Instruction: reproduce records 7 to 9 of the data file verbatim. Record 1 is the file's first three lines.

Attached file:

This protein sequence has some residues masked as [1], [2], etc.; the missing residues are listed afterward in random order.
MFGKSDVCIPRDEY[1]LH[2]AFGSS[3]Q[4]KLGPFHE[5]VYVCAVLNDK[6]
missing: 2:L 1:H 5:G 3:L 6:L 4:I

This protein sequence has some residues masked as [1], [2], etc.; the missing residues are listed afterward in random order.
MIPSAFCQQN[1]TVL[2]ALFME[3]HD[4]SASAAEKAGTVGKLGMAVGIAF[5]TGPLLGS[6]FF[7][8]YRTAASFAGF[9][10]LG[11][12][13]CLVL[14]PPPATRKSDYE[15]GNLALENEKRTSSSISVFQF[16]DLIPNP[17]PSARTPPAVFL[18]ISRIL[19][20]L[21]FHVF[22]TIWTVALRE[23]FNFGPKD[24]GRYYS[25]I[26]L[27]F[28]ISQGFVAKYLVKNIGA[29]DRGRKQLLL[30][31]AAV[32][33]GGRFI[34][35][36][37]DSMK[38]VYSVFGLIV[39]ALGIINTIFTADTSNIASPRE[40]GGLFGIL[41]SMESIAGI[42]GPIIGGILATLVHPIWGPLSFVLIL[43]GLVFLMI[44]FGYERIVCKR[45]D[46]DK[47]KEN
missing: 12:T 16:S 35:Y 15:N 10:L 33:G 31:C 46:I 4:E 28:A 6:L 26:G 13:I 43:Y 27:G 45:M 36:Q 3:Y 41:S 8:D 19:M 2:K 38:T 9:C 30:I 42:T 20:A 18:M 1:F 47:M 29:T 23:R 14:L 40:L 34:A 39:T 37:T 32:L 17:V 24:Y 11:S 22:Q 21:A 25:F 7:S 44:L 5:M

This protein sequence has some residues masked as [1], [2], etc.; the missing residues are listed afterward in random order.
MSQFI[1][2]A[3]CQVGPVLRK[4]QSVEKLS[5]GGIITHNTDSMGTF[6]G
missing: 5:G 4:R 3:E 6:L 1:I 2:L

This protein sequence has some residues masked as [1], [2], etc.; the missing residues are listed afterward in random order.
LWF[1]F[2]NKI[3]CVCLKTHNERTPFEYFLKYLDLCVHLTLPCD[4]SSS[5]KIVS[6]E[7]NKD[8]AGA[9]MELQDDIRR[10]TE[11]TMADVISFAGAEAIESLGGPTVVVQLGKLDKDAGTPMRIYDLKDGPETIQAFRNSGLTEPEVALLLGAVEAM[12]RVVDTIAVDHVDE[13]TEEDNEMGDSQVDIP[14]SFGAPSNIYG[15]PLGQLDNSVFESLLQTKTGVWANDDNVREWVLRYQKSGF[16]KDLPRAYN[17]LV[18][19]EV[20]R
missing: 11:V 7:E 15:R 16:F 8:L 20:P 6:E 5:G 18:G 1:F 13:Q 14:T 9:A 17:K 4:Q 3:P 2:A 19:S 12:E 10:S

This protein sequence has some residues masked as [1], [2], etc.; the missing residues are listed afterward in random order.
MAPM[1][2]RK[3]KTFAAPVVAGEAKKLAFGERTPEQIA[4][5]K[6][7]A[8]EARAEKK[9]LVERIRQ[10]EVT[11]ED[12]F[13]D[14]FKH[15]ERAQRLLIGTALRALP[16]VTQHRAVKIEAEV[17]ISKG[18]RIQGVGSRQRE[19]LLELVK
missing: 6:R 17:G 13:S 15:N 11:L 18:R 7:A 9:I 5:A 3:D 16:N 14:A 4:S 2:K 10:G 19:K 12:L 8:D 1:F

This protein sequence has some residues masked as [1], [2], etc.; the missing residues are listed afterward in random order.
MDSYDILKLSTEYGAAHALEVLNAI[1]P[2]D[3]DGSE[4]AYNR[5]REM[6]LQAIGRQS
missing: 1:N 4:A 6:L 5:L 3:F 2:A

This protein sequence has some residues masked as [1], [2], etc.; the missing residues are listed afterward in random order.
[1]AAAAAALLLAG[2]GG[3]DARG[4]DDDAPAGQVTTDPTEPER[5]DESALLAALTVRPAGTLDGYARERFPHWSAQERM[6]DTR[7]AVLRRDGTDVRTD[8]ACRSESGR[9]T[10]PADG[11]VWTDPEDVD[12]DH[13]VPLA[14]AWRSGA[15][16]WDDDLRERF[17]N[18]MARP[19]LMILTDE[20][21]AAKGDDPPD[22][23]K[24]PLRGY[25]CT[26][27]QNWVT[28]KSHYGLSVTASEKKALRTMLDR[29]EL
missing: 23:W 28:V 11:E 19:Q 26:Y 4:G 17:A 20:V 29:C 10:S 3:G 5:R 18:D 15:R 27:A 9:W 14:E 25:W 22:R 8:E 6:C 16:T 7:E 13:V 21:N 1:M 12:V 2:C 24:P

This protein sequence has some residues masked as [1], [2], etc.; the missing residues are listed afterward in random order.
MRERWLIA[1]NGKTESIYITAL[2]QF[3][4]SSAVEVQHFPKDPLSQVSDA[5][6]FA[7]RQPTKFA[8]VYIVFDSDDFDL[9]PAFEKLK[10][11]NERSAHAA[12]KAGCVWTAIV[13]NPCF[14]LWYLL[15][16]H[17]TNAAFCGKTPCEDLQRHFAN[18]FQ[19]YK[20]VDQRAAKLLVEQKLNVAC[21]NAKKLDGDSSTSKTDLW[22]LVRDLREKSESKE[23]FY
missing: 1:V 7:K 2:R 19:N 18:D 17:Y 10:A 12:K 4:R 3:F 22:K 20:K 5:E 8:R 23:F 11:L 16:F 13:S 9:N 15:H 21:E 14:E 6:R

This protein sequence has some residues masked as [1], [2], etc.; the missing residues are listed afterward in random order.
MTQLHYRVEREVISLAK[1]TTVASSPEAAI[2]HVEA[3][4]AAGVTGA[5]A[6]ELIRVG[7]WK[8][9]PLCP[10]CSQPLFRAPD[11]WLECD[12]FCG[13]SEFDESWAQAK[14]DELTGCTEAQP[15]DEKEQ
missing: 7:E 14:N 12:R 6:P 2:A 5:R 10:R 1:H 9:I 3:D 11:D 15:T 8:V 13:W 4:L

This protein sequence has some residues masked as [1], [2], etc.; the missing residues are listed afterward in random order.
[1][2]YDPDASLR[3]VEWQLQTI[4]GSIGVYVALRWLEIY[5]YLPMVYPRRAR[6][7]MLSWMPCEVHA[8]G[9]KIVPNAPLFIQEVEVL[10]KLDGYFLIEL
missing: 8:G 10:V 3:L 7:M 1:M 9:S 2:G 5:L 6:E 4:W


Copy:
This protein sequence has some residues masked as [1], [2], etc.; the missing residues are listed afterward in random order.
[1]AAAAAALLLAG[2]GG[3]DARG[4]DDDAPAGQVTTDPTEPER[5]DESALLAALTVRPAGTLDGYARERFPHWSAQERM[6]DTR[7]AVLRRDGTDVRTD[8]ACRSESGR[9]T[10]PADG[11]VWTDPEDVD[12]DH[13]VPLA[14]AWRSGA[15][16]WDDDLRERF[17]N[18]MARP[19]LMILTDE[20][21]AAKGDDPPD[22][23]K[24]PLRGY[25]CT[26][27]QNWVT[28]KSHYGLSVTASEKKALRTMLDR[29]EL
missing: 23:W 28:V 11:E 19:Q 26:Y 4:G 17:A 20:V 29:C 10:S 3:G 5:R 18:D 15:R 27:A 9:W 14:E 25:W 22:R 8:E 6:C 16:T 7:E 13:V 21:N 1:M 12:V 2:C 24:P

This protein sequence has some residues masked as [1], [2], etc.; the missing residues are listed afterward in random order.
MRERWLIA[1]NGKTESIYITAL[2]QF[3][4]SSAVEVQHFPKDPLSQVSDA[5][6]FA[7]RQPTKFA[8]VYIVFDSDDFDL[9]PAFEKLK[10][11]NERSAHAA[12]KAGCVWTAIV[13]NPCF[14]LWYLL[15][16]H[17]TNAAFCGKTPCEDLQRHFAN[18]FQ[19]YK[20]VDQRAAKLLVEQKLNVAC[21]NAKKLDGDSSTSKTDLW[22]LVRDLREKSESKE[23]FY
missing: 1:V 7:K 2:R 19:N 18:D 17:Y 10:A 12:K 4:R 3:F 22:K 20:K 5:E 8:R 23:F 11:L 16:F 13:S 9:N 15:H 21:E 14:E 6:R

This protein sequence has some residues masked as [1], [2], etc.; the missing residues are listed afterward in random order.
MTQLHYRVEREVISLAK[1]TTVASSPEAAI[2]HVEA[3][4]AAGVTGA[5]A[6]ELIRVG[7]WK[8][9]PLCP[10]CSQPLFRAPD[11]WLECD[12]FCG[13]SEFDESWAQAK[14]DELTGCTEAQP[15]DEKEQ
missing: 7:E 14:N 12:R 6:P 2:A 5:R 10:R 1:H 9:I 3:D 11:D 15:T 8:V 13:W 4:L